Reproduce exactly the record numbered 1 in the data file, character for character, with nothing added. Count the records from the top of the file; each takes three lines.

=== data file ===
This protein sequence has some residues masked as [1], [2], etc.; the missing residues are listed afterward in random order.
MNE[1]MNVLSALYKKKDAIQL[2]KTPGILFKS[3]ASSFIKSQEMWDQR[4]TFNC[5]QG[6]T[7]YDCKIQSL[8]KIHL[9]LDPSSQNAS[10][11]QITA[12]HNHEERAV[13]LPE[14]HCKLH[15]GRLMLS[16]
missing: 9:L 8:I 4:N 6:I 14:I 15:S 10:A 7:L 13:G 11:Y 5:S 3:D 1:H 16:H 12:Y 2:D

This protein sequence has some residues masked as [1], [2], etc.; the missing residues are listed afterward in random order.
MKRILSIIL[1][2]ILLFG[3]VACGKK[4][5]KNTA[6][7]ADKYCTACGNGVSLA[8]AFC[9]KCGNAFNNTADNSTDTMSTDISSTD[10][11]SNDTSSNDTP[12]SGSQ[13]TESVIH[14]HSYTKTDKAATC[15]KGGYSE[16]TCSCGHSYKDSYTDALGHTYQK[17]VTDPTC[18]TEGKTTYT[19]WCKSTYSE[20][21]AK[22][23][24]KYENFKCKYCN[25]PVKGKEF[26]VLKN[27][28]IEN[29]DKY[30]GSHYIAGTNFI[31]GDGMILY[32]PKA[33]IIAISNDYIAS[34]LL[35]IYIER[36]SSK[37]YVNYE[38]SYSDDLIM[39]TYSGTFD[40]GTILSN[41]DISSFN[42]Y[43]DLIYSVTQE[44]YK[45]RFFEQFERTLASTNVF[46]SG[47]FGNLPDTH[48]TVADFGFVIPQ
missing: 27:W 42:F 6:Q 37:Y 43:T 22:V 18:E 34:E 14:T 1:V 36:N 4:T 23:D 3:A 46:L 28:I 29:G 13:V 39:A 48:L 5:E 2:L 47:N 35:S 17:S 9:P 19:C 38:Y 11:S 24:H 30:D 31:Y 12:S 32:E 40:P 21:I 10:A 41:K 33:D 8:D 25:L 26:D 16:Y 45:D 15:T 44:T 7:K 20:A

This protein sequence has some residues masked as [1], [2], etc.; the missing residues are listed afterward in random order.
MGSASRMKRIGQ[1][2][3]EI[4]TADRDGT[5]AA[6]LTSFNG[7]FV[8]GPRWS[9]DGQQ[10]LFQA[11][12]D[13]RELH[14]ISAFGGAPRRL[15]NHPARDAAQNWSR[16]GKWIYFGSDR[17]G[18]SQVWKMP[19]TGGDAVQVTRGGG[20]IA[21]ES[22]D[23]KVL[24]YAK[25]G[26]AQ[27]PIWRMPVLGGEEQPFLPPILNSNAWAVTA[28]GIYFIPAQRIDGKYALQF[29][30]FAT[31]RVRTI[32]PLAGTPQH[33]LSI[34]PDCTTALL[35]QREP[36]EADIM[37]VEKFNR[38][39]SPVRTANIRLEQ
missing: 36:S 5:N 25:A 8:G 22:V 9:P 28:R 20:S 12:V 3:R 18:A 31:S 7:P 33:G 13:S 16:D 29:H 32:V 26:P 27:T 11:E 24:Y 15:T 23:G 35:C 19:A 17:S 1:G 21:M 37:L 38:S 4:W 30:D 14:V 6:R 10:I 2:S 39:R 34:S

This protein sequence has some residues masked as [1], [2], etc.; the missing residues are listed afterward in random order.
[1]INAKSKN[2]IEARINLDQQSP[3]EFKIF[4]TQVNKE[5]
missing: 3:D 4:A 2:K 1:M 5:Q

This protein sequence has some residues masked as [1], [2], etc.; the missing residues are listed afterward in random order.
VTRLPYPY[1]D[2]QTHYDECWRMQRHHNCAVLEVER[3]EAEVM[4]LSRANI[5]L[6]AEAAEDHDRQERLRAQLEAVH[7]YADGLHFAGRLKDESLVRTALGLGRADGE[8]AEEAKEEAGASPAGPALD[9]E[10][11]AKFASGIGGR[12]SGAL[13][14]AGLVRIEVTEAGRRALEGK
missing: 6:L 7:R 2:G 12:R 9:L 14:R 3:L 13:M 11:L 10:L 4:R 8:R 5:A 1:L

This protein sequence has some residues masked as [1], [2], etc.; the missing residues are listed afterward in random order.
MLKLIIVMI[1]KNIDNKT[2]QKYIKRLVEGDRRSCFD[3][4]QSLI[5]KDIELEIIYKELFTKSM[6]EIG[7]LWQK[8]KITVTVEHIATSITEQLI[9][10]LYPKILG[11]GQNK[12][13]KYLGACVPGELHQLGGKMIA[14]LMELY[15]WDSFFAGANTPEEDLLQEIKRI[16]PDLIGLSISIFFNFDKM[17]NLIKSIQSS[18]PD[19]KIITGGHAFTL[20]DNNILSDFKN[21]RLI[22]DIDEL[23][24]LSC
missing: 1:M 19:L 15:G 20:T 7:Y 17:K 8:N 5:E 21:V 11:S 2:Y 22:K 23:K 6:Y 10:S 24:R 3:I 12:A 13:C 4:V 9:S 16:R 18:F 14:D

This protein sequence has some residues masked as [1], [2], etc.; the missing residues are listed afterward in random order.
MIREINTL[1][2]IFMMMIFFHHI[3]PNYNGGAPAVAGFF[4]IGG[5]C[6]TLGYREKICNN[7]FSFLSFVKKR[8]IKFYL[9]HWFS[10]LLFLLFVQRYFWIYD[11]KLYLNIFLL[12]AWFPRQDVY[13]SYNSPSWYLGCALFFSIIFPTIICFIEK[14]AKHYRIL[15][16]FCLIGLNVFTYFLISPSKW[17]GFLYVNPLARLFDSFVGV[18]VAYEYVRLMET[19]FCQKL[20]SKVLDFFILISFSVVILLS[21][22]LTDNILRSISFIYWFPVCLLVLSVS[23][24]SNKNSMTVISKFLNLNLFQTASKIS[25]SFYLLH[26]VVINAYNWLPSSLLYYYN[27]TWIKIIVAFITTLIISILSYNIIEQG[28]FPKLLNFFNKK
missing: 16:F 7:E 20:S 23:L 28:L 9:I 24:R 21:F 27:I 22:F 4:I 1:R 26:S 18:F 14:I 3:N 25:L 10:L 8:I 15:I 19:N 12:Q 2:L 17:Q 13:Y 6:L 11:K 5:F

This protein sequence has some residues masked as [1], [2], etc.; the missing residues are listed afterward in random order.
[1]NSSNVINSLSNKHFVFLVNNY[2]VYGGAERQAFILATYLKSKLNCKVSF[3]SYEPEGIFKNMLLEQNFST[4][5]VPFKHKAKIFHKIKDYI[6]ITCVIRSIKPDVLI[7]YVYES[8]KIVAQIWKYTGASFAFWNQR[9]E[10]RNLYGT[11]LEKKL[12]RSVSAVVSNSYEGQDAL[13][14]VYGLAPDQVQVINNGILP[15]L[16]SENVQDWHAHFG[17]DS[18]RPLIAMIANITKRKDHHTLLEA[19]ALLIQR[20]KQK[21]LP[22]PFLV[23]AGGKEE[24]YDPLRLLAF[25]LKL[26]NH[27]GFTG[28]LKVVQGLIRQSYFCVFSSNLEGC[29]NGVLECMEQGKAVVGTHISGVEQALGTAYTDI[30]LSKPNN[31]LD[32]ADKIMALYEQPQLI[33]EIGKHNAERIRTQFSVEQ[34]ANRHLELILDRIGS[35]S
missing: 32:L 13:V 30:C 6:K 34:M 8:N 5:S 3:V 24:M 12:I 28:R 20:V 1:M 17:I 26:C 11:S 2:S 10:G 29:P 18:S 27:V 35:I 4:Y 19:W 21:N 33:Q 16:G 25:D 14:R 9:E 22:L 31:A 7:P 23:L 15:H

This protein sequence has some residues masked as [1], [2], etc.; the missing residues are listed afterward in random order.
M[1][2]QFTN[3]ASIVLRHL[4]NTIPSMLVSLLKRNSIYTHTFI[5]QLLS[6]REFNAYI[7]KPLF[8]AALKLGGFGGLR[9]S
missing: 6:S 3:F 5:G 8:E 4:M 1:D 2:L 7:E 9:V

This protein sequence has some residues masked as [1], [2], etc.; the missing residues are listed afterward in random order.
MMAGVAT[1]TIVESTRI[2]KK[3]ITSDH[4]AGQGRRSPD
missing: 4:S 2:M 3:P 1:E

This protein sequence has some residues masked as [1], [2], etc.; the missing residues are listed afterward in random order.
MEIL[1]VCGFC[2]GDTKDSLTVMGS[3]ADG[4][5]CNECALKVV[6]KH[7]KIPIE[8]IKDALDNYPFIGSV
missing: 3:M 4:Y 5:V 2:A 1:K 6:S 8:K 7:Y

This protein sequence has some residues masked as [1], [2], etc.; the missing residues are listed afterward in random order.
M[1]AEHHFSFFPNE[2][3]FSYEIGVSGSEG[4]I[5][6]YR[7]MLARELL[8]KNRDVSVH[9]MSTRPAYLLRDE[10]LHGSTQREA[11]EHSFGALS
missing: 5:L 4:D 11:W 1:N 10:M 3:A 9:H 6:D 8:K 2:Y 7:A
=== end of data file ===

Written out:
This protein sequence has some residues masked as [1], [2], etc.; the missing residues are listed afterward in random order.
MNE[1]MNVLSALYKKKDAIQL[2]KTPGILFKS[3]ASSFIKSQEMWDQR[4]TFNC[5]QG[6]T[7]YDCKIQSL[8]KIHL[9]LDPSSQNAS[10][11]QITA[12]HNHEERAV[13]LPE[14]HCKLH[15]GRLMLS[16]
missing: 9:L 8:I 4:N 6:I 14:I 15:S 10:A 7:L 13:G 11:Y 5:S 3:D 1:H 16:H 12:Y 2:D